Moths do not pose a threat with regard to biting and injuring your Leopard Geckos. Moths do not have teeth and mouths. Instead, most have a proboscis. This is like a tiny curly straw that is used for drinking nectar.
It cannot bite your pet (unless it is a Vampire Moth, whose proboscis can pierce skin!).
Are There Moths That Are Toxic To Leopard Geckos?
Yes. Some moths have developed defenses against being eaten by predators.
For example, some moths have developed tiny spiny hairs that can lodge in the skin and cause irritation. But, it is much more common for caterpillars to have these than adult moths. They can cause a painful reaction of redness and bumps.
Don’t feed your Leopard Gecko any moths that have visible spines. Hairs are more difficult to assess as being risky or not, as many moths are hairy.
Most moths are not toxic. The few species of moths that can be poisonous when eaten usually get their toxicity from toxic plants that they eat during their larval stage.
Their level of toxicity is not high and can’t kill a human. But, a little Leopard Gecko may be more severely affected.
Can Leopard Geckos Eat Wild Moths?
No. It is a very bad idea to catch and feed wild moths to your pet Leopard Gecko. Firstly, because you are unlikely to know which species of moth you’re catching and whether it is harmful.
Secondly, because the wild moth may carry any of the following…
Wild moths may be suffering from diseases or infections. If your Leopard Gecko eats it, he could suffer from these pathogens too.
Moths face a constant struggle against parasites at all stages of their life. Feeding your Leopard Gecko parasitized moths will expose them to the same parasites. Very little is known about how these might affect your Leopard Gecko.
Pesticides And Fertilizers
Feeding wild moths to your Leopard Gecko puts them at risk from ingesting chemicals. Wild insects are often coated with chemical insecticides or fertilizers that they encounter. These can be poisonous to your Leopard Gecko.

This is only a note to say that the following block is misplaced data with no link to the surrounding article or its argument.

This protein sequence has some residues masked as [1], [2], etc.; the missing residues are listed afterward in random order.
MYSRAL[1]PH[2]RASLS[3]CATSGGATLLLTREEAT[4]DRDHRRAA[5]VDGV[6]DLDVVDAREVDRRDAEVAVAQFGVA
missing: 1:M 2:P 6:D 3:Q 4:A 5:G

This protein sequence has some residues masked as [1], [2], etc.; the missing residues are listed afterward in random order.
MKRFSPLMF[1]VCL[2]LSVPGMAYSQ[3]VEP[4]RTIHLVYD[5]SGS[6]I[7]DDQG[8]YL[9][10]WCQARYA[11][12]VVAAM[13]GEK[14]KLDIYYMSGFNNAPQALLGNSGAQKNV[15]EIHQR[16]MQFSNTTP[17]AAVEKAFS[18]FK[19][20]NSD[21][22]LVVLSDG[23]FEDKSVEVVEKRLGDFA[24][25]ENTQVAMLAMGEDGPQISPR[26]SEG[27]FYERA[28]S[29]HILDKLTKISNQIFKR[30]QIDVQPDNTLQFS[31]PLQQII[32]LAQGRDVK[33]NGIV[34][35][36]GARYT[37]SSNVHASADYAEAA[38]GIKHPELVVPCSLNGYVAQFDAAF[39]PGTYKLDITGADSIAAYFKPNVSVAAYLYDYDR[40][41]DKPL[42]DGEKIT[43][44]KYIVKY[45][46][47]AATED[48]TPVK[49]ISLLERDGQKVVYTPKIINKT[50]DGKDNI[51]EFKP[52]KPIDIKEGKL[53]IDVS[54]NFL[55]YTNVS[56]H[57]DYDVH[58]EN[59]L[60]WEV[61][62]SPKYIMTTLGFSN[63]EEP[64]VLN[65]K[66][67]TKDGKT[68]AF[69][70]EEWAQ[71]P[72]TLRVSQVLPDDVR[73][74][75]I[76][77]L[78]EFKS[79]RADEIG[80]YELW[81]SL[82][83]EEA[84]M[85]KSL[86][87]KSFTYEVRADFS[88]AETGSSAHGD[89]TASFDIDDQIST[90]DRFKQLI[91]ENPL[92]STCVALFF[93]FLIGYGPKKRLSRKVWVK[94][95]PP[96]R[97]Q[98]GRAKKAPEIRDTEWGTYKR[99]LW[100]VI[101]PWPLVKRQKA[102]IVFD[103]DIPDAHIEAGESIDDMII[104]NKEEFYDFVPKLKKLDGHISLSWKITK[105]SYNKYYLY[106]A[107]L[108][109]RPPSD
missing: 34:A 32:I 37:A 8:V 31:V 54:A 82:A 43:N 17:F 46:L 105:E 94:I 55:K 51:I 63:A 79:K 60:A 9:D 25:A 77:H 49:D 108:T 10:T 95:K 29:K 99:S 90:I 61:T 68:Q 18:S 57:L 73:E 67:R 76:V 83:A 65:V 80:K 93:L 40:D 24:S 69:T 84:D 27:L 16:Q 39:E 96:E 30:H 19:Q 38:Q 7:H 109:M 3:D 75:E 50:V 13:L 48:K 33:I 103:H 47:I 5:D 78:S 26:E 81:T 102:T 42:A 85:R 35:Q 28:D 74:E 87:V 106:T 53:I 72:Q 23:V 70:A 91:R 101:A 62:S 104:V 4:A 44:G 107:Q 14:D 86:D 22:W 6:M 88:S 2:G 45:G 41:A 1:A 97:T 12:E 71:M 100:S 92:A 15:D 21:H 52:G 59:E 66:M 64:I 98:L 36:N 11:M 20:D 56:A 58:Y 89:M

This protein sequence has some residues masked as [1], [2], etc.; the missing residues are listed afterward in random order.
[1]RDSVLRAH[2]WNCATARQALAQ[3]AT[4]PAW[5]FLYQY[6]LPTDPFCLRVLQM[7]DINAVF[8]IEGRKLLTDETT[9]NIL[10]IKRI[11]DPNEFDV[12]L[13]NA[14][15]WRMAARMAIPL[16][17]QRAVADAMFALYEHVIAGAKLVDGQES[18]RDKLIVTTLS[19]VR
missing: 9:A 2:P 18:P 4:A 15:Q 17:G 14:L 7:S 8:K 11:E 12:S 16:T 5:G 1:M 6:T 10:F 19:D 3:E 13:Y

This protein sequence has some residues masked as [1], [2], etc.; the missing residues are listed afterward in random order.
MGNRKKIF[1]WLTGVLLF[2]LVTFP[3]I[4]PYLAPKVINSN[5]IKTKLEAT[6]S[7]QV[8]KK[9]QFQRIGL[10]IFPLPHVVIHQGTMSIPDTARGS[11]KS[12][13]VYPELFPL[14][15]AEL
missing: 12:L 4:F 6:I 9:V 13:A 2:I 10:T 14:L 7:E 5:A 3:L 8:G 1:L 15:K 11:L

Can Leopard Geckos Eat Wax Moths?
Yes. Leopard Geckos are perfectly safe to eat wax moths (Galleria mellonella), also known as honeycomb moths. Many Leopard Geckos receive wax moths as treats because wax worms (the larval stage of wax moths) are so commonly kept as feeder insects.
Find out more about how Leopard Geckos can eat wax moths in our detailed guide.
Can Leopard Geckos Eat Bee Moths?
Yes. Bee moths, or bumblebee wax moths (Aphomia sociella), are native to Europe. They can be found throughout Europe and Asia, but have also been spotted in the USA.
Like the wax moth, they seek out hives of bees to parasitize. Bee moths prefer to target bumblebees. They lay their eggs inside so that their larvae can eat the wax. Bee moths are a pest and endanger bumblebees.
Bee moths are typically 1.8-4 cm wide with their wings open. Interestingly, they often play dead when threatened. This works well against wasps and bees. But, it may make them easier for Leopard Geckos to hunt.
There is no reason that these moths should be toxic or harmful to your Leopard Gecko, provided that they are correctly fed on honey and grains in captivity. You can get bee moths by buying bee moth wax worms and allowing them to pupate.
Can Leopard Geckos Eat Silk Moths?
Leopard geckos can eat silk moths. These moths have been domesticated for thousands of years. The domestic silk moth (Bombyx mori) is a very important insect for humans. The larvae, or silkworm, spins silk that we use as premium fabric.
Domestic silk moths cannot fly and make easy prey for your Leopard Gecko. But, beware that these moths are large, They can have a wingspan of 4-5cm, so these are only suitable for large Leopard Geckos.
Silkworms are eaten by humans in some cultures. The species is not toxic and has a better nutrient profile than most other larvae. You can easily buy silkworms as feeder insects and allow them to pupate and turn into silk moths.
Can Leopard Geckos Eat Chilean Moths?
Yes, but you probably won’t be able to find any to feed. The Chilean moth (Chilecomadia moorei) is the adult form of the butterworm. Butterworms are often used as feeder insects for Leopard Geckos and as fishing bait.
They are not toxic and can be fed to your Leopard Gecko. However, the adult moth is an invasive species outside of Chile. For this reason, the butterworms are often irradiated so that they cannot pupate.
You are unlikely to find Chilean moths for sale outside South America and will probably not be able to get them from buying butterworms.
Can You Buy Moths As Feeder Insects For Leopard Geckos?
It is not common to find moths available to buy as feeder insects. Leopard Gecko owners usually buy the larval form of the moth, for example, wax worms, silkworms, or bumblebee wax worms.
If you store the larvae at room temperature, and not in the fridge, they will begin to pupate and transform within a few weeks. You may need to provide some
Provide a blend of honey with oat baby
Could Leopard Geckos Be Scared Of Moths?
It is very unlikely that your Leopard Gecko will be scared of moths. They have a strong drive to hunt, and this will almost certainly kick into action when they see a flapping moth.
But, it is reasonable that they might be afraid of a moth that is far too large. Select small moths for your Leopard Gecko, and watch him enjoy being a voracious little predator.